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Research and public service in the physics and chemistry of the atmosphere of the Earth and other planets, and of outer space.

The ASPA instrument had quite an unconventional birth compared to the usual remote sensing instruments that we develop at BIRA-IASB. It was designed, built, tested, and used without any dedicated budget line. Still, to my experience, its realization is a huge success given the limited resources (both in time and money) that were available. And this could only happen thanks to the motivation and commitment of the engineering department, which backed the ideas of some scientists to turn a nice concept on paper into a working and reliable instrument, operated in a harsh environment.

Rather than adapting our environment, today we are learning to adapt ourselves. During confinement, the Royal Belgian Institute is adapting its slogan from "Science between Heaven and Earth" to "Science between Heaven and Home". We'll be sharing with you the little things that brighten our days in our new life and work routines. Find the new additions to the collection here.

Enough boiling in space, time to shake things up and start making foam. The end of a mission marks the beginning of a new one for the Belgian space operations center B.USOC. On March 6, American astronaut Jessica Meir will be replacing experiments within the Fluid Science Laboratory rack in the European module on-board the International Space Station.

February 20 was a big day for one of our engineers! Jurgen Vanhamel completed his PhD! Jurgen’s PhD project was a collaboration between BIRA-IASB and KU Leuven, and was partially based on the ALTIUS-project (Atmospheric Limb Tracker for the Investigation of the Upcoming Stratosphere).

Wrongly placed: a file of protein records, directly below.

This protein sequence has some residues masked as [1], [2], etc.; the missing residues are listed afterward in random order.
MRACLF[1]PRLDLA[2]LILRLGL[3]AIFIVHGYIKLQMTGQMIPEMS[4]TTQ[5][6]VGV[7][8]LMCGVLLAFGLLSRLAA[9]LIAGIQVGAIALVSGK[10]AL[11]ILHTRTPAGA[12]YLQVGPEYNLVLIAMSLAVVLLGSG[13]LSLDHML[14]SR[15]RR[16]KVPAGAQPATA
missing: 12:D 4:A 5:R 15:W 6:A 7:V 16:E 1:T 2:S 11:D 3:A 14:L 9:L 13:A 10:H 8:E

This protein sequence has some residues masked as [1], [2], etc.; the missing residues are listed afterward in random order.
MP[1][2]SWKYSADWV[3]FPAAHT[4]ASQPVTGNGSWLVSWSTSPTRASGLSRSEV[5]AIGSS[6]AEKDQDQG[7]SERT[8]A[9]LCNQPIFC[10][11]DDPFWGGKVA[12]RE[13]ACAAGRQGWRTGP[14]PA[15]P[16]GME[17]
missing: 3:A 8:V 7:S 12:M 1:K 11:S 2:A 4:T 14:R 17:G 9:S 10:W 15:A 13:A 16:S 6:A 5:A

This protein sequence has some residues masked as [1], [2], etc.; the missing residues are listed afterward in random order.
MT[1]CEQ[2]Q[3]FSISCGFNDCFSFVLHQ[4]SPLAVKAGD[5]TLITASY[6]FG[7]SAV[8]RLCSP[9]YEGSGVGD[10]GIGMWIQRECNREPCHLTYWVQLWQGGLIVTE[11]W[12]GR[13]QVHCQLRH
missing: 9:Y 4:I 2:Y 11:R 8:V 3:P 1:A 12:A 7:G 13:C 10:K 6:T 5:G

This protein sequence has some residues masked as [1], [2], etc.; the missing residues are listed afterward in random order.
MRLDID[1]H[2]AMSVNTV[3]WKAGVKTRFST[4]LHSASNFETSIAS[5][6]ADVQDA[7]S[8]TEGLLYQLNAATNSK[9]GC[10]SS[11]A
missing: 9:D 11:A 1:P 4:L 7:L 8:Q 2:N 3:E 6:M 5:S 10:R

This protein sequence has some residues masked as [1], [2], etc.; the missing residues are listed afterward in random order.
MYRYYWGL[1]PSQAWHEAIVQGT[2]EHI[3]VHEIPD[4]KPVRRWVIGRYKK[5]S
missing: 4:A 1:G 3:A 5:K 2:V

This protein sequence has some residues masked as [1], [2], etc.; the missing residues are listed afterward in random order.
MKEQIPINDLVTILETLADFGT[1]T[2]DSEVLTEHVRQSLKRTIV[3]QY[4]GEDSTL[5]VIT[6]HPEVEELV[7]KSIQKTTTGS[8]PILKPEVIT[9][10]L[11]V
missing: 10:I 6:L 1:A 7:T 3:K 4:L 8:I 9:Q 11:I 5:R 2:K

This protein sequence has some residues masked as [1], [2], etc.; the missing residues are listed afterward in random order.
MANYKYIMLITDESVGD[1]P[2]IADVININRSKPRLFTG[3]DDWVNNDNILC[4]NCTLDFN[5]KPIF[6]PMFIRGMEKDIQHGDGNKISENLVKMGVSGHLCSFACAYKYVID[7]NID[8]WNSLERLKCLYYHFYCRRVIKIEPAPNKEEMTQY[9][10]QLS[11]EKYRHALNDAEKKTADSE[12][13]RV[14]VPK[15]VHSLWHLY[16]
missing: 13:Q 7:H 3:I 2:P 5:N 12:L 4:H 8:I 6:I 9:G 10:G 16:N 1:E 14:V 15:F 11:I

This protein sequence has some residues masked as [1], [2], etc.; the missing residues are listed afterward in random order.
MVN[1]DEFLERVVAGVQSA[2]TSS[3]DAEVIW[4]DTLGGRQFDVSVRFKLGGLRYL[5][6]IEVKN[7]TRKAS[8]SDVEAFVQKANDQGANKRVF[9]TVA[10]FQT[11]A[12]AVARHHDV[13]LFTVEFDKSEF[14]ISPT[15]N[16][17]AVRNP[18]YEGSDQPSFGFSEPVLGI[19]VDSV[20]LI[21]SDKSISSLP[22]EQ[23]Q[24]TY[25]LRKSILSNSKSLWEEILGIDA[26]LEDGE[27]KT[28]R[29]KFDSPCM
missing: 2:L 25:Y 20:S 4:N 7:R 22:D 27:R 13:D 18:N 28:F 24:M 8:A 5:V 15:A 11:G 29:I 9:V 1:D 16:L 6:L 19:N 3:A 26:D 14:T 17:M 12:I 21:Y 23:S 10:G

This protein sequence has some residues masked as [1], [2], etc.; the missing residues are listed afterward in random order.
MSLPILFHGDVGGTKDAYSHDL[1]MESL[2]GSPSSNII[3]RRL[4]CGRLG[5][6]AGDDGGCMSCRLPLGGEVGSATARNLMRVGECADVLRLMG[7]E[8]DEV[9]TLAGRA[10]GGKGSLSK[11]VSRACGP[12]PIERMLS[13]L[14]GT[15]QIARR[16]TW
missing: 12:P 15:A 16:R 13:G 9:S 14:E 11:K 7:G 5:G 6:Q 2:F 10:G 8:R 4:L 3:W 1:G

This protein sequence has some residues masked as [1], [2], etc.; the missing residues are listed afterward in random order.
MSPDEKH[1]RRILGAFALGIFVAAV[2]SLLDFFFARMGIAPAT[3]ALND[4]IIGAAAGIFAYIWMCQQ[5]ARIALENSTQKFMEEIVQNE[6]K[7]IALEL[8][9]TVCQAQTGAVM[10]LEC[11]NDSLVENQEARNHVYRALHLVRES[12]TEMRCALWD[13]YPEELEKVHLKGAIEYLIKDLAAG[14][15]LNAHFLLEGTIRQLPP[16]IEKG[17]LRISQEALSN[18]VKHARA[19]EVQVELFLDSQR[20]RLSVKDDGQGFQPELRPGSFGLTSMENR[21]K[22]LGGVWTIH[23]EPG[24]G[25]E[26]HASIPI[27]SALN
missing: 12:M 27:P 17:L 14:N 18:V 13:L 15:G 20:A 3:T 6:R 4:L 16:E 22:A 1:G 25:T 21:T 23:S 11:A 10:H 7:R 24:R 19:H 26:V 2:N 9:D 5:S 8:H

It was to be expected that the effects of the corona virus on air quality in China would be more than noticeable. The lockdown of various cities in the Chinese province of Hubei, which started on January 23, 2020, halted an entire community. The impact on air quality, as a result of the strong reduction in the burning of fossil fuels, is clearly perceptible from space with the TROPOMI instrument.

With only five weeks to go until launch, the picosatellite PICASSO, aimed at Earth observation and space science as the first CubeSat mission of the Royal Belgian Institute for Space Aeronomy, has been delivered to the European Space Agency (ESA) and was successfully integrated into its launch dispenser. PICASSO will be one of 42 tiny satellites launched simultaneously aboard an Arianespace Vega rocket on the 24th of March 2020, from ESA’s launch site in French Guiana. Carrying along two scientific instruments, PICASSO will measure the ozone distribution in the stratosphere, estimate the temperature profile up to the mesosphere, and characterise the plasma in the ionosphere.